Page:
The retired automobile dealer owns a fleet of 45 old vehicles, which he rents to studios for about $300 per scene. You've probably seen them – in 'The Aviator,' 'Pearl Harbor,' and 'Seabiscuit.'
On most days, Bob McRae's home is flanked by seven cars wearing muted gray sheets. But on this particular morning, the covers are off and Mr. McRae is giving his cars a patent-leather shine, his buff cloth licking the dust from an egg-shell blue convertible Rambler.
McRae, a sturdy man with a whisk-broom mustache, has married two of his passions – cars and movies – to create a second career late in life: renting classic automobiles to film production studios throughout Los Angeles.
He has developed a reputation as a go-to man for old motion-picture cars, making him as well-known among some crews on Hollywood back lots as Tom Cruise or Kate Hudson. Indeed, his vintage vehicles, which include a bejeweled 1951 Packard, 1963 Lincoln Continental, and 1932 Dodge, have appeared in such movies as "Walk the Line," "The Aviator," "Seabiscuit," and "Pearl Harbor."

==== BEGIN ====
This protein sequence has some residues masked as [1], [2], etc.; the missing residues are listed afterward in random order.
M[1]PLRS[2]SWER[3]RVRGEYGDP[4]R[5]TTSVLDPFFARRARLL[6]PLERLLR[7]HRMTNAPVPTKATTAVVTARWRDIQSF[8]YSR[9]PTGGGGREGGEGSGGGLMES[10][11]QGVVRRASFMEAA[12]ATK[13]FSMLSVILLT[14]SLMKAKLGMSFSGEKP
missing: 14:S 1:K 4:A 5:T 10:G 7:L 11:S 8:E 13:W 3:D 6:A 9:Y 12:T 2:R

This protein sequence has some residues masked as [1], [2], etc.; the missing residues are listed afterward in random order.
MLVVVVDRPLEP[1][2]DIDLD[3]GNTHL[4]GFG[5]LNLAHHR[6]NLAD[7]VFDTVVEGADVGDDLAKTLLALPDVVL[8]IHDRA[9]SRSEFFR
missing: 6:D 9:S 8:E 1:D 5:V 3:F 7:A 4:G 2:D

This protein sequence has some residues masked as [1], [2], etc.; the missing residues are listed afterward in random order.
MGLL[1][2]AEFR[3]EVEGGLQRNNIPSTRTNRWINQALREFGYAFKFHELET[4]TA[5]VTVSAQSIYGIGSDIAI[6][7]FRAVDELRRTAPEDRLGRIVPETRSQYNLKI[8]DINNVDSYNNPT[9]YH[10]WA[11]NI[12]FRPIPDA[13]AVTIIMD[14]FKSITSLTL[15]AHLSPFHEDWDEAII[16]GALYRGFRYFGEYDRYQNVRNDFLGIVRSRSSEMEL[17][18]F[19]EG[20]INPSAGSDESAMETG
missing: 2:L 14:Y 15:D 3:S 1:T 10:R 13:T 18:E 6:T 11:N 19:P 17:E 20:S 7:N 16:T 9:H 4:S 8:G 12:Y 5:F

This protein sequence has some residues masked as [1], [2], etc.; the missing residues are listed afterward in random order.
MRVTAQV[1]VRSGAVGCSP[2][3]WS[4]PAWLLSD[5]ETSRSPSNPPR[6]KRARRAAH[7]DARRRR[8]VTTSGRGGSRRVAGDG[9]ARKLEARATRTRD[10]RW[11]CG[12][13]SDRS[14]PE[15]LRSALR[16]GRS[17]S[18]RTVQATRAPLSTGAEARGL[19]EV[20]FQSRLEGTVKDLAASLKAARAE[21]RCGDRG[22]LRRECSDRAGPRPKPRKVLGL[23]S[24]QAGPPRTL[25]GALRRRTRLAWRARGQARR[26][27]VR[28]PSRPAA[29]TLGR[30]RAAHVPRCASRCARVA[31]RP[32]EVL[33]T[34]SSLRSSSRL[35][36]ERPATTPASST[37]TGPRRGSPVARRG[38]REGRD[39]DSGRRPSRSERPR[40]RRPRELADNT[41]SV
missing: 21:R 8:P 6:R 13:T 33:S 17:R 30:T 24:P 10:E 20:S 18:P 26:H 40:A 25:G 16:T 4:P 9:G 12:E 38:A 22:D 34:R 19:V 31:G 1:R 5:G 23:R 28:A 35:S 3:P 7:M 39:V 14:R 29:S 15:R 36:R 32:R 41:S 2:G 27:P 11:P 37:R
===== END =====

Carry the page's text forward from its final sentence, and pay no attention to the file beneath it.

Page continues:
When studios rent a car from "Hollywood Bob," as he's appropriately called, they know they will be getting a meticulously maintained vehicle, one that is likely to slow down when an actor (or frequently McRae himself) pumps the brakes, something that can be a concern with old vehicles on set.
"Hollywood Bob is great because he knows his cars, and he's able to stop on a dime," says Antoinette Meier, chief executive officer and casting director of Aba Antique Autos in Beverly Hills, who has worked with McRae on numerous movies.
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